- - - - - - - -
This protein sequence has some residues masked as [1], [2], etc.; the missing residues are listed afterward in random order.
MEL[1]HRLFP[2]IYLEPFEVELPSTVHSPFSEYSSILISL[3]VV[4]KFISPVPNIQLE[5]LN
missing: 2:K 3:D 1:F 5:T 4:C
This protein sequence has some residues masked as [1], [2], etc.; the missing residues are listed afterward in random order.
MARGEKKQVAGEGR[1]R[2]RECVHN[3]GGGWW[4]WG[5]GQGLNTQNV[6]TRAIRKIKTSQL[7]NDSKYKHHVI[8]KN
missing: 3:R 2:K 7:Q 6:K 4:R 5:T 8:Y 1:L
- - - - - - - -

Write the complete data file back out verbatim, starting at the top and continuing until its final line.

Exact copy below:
This protein sequence has some residues masked as [1], [2], etc.; the missing residues are listed afterward in random order.
MEL[1]HRLFP[2]IYLEPFEVELPSTVHSPFSEYSSILISL[3]VV[4]KFISPVPNIQLE[5]LN
missing: 2:K 3:D 1:F 5:T 4:C
This protein sequence has some residues masked as [1], [2], etc.; the missing residues are listed afterward in random order.
MARGEKKQVAGEGR[1]R[2]RECVHN[3]GGGWW[4]WG[5]GQGLNTQNV[6]TRAIRKIKTSQL[7]NDSKYKHHVI[8]KN
missing: 3:R 2:K 7:Q 6:K 4:R 5:T 8:Y 1:L